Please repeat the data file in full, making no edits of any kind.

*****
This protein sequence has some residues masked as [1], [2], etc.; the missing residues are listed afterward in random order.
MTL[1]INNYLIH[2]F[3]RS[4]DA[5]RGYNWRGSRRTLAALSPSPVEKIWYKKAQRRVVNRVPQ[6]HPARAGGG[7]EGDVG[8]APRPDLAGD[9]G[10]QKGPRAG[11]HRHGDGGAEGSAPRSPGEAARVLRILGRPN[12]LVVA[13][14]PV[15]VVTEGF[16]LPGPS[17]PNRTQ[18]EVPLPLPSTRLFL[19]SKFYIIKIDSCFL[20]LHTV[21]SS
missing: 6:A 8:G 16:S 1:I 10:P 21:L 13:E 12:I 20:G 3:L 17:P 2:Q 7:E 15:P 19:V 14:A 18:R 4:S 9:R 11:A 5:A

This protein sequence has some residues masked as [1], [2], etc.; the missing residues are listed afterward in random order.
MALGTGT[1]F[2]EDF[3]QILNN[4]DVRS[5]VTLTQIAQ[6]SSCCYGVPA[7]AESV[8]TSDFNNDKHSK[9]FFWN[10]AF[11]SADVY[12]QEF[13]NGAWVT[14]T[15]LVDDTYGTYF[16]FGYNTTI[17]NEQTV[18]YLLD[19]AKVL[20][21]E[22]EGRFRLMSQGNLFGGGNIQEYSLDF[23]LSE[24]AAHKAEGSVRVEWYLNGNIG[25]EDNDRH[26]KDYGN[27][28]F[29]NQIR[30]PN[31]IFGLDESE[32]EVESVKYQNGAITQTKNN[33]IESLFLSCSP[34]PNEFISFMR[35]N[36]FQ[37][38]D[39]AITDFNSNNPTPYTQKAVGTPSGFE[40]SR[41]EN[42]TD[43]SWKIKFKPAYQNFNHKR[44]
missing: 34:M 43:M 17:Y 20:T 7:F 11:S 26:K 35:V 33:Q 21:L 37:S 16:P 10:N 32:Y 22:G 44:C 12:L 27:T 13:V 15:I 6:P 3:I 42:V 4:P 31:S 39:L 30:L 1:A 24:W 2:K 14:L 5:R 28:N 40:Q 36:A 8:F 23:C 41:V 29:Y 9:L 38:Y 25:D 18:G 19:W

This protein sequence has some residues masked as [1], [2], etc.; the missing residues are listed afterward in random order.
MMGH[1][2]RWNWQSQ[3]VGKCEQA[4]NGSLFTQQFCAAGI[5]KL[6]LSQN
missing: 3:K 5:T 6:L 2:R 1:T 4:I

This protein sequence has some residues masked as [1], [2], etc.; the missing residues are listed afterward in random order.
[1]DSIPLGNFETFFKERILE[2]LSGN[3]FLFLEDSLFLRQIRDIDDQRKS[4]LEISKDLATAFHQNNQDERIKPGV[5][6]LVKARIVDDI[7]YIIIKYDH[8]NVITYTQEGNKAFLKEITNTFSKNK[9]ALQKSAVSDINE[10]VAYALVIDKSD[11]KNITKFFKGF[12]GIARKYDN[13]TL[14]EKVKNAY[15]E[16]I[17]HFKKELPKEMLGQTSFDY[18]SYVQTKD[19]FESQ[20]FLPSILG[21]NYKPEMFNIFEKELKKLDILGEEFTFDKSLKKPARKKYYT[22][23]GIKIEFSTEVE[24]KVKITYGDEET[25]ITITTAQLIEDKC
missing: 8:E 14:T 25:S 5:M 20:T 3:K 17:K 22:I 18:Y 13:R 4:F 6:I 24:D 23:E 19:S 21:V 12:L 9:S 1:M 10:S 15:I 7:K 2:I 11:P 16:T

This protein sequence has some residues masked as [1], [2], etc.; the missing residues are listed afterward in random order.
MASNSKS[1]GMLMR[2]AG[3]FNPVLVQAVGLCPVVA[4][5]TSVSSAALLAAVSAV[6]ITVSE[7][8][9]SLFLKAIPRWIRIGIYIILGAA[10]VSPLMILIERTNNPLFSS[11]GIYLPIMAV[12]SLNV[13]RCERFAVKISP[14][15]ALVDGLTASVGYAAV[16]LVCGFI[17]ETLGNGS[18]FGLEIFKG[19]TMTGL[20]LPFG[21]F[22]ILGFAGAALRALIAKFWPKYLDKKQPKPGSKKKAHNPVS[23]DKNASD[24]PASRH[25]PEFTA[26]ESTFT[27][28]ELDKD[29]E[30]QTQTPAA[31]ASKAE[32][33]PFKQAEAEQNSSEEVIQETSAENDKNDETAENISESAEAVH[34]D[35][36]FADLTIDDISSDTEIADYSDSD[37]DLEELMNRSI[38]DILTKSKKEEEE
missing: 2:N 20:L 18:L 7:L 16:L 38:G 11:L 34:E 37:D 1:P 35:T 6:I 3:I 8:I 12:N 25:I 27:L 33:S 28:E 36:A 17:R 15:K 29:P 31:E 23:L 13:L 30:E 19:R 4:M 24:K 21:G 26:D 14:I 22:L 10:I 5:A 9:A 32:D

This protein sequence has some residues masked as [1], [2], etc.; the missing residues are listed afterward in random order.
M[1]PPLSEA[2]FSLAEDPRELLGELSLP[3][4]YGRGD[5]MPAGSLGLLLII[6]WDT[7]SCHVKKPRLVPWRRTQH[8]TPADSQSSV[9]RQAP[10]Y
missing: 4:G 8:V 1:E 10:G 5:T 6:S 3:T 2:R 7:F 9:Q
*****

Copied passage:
This protein sequence has some residues masked as [1], [2], etc.; the missing residues are listed afterward in random order.
MTL[1]INNYLIH[2]F[3]RS[4]DA[5]RGYNWRGSRRTLAALSPSPVEKIWYKKAQRRVVNRVPQ[6]HPARAGGG[7]EGDVG[8]APRPDLAGD[9]G[10]QKGPRAG[11]HRHGDGGAEGSAPRSPGEAARVLRILGRPN[12]LVVA[13][14]PV[15]VVTEGF[16]LPGPS[17]PNRTQ[18]EVPLPLPSTRLFL[19]SKFYIIKIDSCFL[20]LHTV[21]SS
missing: 6:A 8:G 16:S 1:I 10:P 21:L 13:E 12:I 20:G 3:L 17:P 2:Q 7:E 15:P 19:V 14:A 18:R 4:S 9:R 11:A 5:A

This protein sequence has some residues masked as [1], [2], etc.; the missing residues are listed afterward in random order.
MALGTGT[1]F[2]EDF[3]QILNN[4]DVRS[5]VTLTQIAQ[6]SSCCYGVPA[7]AESV[8]TSDFNNDKHSK[9]FFWN[10]AF[11]SADVY[12]QEF[13]NGAWVT[14]T[15]LVDDTYGTYF[16]FGYNTTI[17]NEQTV[18]YLLD[19]AKVL[20][21]E[22]EGRFRLMSQGNLFGGGNIQEYSLDF[23]LSE[24]AAHKAEGSVRVEWYLNGNIG[25]EDNDRH[26]KDYGN[27][28]F[29]NQIR[30]PN[31]IFGLDESE[32]EVESVKYQNGAITQTKNN[33]IESLFLSCSP[34]PNEFISFMR[35]N[36]FQ[37][38]D[39]AITDFNSNNPTPYTQKAVGTPSGFE[40]SR[41]EN[42]TD[43]SWKIKFKPAYQNFNHKR[44]
missing: 34:M 43:M 17:Y 20:T 7:F 11:S 26:K 35:V 33:Q 21:L 37:S 16:P 10:N 32:Y 22:G 44:C 12:L 27:T 13:V 15:I 6:P 3:I 42:V 4:P 31:S 39:L 30:L 1:A 24:W 2:K 14:L 5:R 28:N 40:Q 36:A 8:F 23:C 41:V 29:Y 9:L 38:Y 25:D 18:G 19:W

This protein sequence has some residues masked as [1], [2], etc.; the missing residues are listed afterward in random order.
MMGH[1][2]RWNWQSQ[3]VGKCEQA[4]NGSLFTQQFCAAGI[5]KL[6]LSQN
missing: 3:K 5:T 6:L 2:R 1:T 4:I

This protein sequence has some residues masked as [1], [2], etc.; the missing residues are listed afterward in random order.
[1]DSIPLGNFETFFKERILE[2]LSGN[3]FLFLEDSLFLRQIRDIDDQRKS[4]LEISKDLATAFHQNNQDERIKPGV[5][6]LVKARIVDDI[7]YIIIKYDH[8]NVITYTQEGNKAFLKEITNTFSKNK[9]ALQKSAVSDINE[10]VAYALVIDKSD[11]KNITKFFKGF[12]GIARKYDN[13]TL[14]EKVKNAY[15]E[16]I[17]HFKKELPKEMLGQTSFDY[18]SYVQTKD[19]FESQ[20]FLPSILG[21]NYKPEMFNIFEKELKKLDILGEEFTFDKSLKKPARKKYYT[22][23]GIKIEFSTEVE[24]KVKITYGDEET[25]ITITTAQLIEDKC
missing: 8:E 14:T 25:S 5:M 20:T 3:K 17:K 22:I 18:Y 13:R 4:F 6:I 24:D 23:E 19:S 21:V 12:L 9:S 1:M 10:S 15:I 7:K 2:I 11:P 16:T

This protein sequence has some residues masked as [1], [2], etc.; the missing residues are listed afterward in random order.
MASNSKS[1]GMLMR[2]AG[3]FNPVLVQAVGLCPVVA[4][5]TSVSSAALLAAVSAV[6]ITVSE[7][8][9]SLFLKAIPRWIRIGIYIILGAA[10]VSPLMILIERTNNPLFSS[11]GIYLPIMAV[12]SLNV[13]RCERFAVKISP[14][15]ALVDGLTASVGYAAV[16]LVCGFI[17]ETLGNGS[18]FGLEIFKG[19]TMTGL[20]LPFG[21]F[22]ILGFAGAALRALIAKFWPKYLDKKQPKPGSKKKAHNPVS[23]DKNASD[24]PASRH[25]PEFTA[26]ESTFT[27][28]ELDKD[29]E[30]QTQTPAA[31]ASKAE[32][33]PFKQAEAEQNSSEEVIQETSAENDKNDETAENISESAEAVH[34]D[35][36]FADLTIDDISSDTEIADYSDSD[37]DLEELMNRSI[38]DILTKSKKEEEE
missing: 2:N 20:L 18:L 7:L 16:L 38:G 11:L 34:E 37:D 1:P 35:T 6:I 3:I 8:I 12:N 25:I 27:L 33:S 28:E 36:A 17:R 15:K 29:P 31:E 23:L 13:L 30:E 19:R 4:M 24:K 21:G 26:D 14:I 22:L 10:I 5:A 9:A 32:D

This protein sequence has some residues masked as [1], [2], etc.; the missing residues are listed afterward in random order.
M[1]PPLSEA[2]FSLAEDPRELLGELSLP[3][4]YGRGD[5]MPAGSLGLLLII[6]WDT[7]SCHVKKPRLVPWRRTQH[8]TPADSQSSV[9]RQAP[10]Y
missing: 4:G 8:V 1:E 10:G 5:T 6:S 3:T 2:R 7:F 9:Q